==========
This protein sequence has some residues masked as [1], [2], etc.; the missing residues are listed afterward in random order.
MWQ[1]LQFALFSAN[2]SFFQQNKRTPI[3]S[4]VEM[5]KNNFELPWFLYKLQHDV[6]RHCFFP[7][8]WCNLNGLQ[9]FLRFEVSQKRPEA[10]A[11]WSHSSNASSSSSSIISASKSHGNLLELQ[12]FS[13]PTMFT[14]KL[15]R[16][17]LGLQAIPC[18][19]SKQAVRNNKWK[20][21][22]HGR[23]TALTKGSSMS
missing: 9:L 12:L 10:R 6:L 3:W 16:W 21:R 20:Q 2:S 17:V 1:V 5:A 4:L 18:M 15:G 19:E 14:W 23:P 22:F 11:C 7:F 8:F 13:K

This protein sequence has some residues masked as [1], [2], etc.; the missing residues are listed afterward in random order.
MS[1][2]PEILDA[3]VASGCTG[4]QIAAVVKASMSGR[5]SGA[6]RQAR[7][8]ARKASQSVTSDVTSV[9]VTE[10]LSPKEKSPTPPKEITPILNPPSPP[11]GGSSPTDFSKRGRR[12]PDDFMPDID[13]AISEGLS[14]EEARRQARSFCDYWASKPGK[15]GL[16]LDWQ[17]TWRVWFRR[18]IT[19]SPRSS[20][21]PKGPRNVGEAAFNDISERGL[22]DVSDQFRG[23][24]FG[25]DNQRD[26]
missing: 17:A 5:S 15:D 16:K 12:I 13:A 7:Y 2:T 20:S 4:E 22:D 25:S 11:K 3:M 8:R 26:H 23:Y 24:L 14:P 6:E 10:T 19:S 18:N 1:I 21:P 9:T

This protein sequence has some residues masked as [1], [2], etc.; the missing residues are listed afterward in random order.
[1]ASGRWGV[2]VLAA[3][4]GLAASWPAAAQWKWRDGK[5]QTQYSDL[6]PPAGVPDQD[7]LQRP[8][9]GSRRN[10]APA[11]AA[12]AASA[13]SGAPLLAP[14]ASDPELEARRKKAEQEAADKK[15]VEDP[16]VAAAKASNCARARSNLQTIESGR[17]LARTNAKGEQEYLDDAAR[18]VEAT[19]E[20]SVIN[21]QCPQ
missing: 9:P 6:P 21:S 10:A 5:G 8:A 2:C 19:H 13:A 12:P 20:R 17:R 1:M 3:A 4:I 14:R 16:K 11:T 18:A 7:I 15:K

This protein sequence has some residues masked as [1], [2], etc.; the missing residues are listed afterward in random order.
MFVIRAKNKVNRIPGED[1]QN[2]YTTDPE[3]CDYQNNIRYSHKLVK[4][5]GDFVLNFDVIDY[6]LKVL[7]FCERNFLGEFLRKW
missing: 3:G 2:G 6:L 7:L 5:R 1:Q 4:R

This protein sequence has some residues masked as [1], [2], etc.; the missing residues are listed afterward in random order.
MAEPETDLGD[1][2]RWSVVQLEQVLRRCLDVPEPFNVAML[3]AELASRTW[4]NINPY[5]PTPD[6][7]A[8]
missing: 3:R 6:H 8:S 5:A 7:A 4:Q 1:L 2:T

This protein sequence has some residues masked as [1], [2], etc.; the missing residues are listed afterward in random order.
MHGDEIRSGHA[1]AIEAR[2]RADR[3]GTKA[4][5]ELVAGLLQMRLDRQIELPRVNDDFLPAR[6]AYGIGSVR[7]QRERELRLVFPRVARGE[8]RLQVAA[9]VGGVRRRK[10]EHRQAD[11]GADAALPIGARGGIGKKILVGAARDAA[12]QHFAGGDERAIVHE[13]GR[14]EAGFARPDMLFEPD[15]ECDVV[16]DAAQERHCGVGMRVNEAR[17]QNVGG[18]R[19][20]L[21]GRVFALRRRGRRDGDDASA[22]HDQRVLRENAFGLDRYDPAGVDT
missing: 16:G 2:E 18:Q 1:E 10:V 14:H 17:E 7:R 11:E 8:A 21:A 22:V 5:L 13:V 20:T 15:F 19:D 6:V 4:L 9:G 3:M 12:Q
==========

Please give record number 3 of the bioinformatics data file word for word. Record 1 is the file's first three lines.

This protein sequence has some residues masked as [1], [2], etc.; the missing residues are listed afterward in random order.
[1]ASGRWGV[2]VLAA[3][4]GLAASWPAAAQWKWRDGK[5]QTQYSDL[6]PPAGVPDQD[7]LQRP[8][9]GSRRN[10]APA[11]AA[12]AASA[13]SGAPLLAP[14]ASDPELEARRKKAEQEAADKK[15]VEDP[16]VAAAKASNCARARSNLQTIESGR[17]LARTNAKGEQEYLDDAAR[18]VEAT[19]E[20]SVIN[21]QCPQ
missing: 9:P 6:P 21:S 10:A 5:G 8:A 2:C 19:H 13:A 12:P 20:R 17:R 1:M 3:A 4:I 14:R 16:K 11:T 18:A 7:I 15:K